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I have been, admittedly, a constant sceptic of the inflated valuations of online higher education companies.  Part of the reason is practical: Most online education companies focus much more on sales than creating sustainable institutional structures, looking to create an educational sub-prime. Their aim is often to 'uberise' - commoditise the inherent trust and respect that make an educational community work. That focus on scale, without a proportional attention on the outcome, makes an irresponsible business. Indeed, the Chinese government has recently stepped in to make this precise point. But there are also other reasons why I think these edtech valuations are frothy and unsustainable. I think the investors misunderstand the nature of education, particularly higher education, and therefore, their estimates about the prospect of online higher ed are wildly wrong. The pandemic was an aberration, when people were forced to stay home; as we return to normal, online education wi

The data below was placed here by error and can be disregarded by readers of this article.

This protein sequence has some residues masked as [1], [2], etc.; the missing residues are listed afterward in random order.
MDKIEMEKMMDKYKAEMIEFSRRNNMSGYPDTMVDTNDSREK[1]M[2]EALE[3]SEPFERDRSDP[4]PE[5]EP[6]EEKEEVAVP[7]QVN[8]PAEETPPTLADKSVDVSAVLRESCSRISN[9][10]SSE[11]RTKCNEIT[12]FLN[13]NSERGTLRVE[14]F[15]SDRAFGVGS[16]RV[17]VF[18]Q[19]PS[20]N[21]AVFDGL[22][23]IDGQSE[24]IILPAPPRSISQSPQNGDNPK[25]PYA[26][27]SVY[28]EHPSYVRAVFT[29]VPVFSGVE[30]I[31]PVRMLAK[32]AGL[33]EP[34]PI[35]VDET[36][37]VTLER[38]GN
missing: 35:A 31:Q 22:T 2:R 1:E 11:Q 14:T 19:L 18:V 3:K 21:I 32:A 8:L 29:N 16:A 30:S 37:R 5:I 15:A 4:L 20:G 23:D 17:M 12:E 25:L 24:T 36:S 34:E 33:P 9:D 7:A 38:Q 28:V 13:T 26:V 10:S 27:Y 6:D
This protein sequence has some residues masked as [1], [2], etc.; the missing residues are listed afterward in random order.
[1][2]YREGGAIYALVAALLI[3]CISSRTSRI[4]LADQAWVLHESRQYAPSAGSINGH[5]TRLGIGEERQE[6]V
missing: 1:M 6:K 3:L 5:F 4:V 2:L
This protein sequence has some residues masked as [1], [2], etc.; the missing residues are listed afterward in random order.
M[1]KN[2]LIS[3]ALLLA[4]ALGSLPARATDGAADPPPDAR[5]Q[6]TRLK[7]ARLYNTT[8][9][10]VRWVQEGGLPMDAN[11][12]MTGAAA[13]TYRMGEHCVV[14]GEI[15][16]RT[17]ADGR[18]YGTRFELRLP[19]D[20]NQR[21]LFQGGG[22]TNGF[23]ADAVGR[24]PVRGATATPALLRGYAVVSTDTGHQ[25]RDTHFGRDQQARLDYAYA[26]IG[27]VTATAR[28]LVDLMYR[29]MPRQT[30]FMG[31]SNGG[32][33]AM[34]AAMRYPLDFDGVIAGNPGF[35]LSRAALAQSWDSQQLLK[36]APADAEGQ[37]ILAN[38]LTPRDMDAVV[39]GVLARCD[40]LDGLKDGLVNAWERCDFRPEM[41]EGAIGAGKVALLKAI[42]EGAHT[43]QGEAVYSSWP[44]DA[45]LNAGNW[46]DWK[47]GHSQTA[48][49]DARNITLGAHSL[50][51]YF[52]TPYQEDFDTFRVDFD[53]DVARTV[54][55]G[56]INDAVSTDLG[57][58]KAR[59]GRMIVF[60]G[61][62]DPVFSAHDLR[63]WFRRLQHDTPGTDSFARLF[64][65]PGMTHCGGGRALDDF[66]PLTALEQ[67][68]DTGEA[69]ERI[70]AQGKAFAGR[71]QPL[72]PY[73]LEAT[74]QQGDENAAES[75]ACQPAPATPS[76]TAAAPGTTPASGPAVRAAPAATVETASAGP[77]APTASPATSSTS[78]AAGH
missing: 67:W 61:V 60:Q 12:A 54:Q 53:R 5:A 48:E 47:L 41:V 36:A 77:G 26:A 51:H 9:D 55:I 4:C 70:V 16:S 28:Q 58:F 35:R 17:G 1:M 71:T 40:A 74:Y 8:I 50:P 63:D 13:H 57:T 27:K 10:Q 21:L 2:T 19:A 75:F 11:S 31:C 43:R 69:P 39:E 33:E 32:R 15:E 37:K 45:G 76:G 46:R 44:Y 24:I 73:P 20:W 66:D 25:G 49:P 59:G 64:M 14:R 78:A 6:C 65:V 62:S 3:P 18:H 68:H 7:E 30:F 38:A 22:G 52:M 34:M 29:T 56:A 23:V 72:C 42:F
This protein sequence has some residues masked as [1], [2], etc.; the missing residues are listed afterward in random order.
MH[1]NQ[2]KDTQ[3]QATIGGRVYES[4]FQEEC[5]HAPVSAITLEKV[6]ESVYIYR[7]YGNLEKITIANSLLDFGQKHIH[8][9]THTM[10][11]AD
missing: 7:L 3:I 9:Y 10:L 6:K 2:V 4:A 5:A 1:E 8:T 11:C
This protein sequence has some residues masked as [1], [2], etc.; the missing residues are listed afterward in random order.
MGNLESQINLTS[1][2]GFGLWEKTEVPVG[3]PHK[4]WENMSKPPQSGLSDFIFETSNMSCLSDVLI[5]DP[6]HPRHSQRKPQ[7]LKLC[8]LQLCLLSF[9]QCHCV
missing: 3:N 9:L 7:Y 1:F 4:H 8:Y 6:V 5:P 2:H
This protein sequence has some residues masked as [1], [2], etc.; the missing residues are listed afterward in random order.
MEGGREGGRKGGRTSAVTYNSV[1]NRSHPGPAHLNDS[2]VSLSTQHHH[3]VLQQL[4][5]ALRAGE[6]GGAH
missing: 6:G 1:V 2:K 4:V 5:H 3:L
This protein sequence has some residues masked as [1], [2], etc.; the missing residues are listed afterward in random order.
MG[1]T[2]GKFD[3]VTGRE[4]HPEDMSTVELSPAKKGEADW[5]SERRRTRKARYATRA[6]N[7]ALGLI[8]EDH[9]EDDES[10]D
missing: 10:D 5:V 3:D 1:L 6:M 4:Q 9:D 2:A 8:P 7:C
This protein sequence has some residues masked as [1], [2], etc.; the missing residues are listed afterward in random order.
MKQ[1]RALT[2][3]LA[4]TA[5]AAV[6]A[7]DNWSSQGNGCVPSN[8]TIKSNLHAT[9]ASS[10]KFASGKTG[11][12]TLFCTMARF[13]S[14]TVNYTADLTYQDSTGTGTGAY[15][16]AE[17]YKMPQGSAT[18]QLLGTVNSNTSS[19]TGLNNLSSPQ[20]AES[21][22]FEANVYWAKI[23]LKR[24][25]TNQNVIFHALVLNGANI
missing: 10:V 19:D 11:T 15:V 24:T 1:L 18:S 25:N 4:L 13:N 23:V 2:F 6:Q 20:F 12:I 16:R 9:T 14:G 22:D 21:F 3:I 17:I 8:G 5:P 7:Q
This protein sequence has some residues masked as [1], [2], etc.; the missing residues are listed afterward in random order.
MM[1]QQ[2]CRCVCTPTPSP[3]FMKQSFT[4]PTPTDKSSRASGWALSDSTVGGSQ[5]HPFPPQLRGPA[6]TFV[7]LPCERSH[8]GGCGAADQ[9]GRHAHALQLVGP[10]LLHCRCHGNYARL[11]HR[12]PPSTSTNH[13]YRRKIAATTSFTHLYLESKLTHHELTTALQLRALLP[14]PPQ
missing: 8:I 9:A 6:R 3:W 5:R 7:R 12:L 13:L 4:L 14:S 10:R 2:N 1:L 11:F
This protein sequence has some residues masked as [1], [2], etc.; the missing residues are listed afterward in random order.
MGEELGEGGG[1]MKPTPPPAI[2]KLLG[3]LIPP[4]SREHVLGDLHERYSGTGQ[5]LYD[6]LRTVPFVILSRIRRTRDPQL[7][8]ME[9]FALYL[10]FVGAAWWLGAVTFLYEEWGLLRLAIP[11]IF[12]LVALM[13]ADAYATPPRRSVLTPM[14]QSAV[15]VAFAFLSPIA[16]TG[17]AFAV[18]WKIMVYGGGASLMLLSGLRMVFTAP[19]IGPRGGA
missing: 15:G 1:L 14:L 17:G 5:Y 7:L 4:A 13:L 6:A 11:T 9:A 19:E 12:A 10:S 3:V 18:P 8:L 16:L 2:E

The limits of American power

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  The scenes from Kabul Airport are sad and shocking, but they are not extraordinary. If anything, it seems that the Biden administration, even if they did not know what this would look like, was fully aware what they were doing - and what its consequences will be. Their allies were in it too, and they also knew what was going to happen: They were hoping, after Louis XVth, that the inevitable catastrophy would come after they have safely left. Most of the world already knew, ever since the 'Nam, that America is much better at bombing territories than holding them. That George W still misadventured shows the perils of not knowing one's history - or for that matter, any history! There was, of course, a good dose of over-confidence from the end of history moment of the nineties: After all, as Marx said, Men make their own history, but they do not make it as they please. It's not just about history, but also about the present. In more ways than one, what's happening in Kabu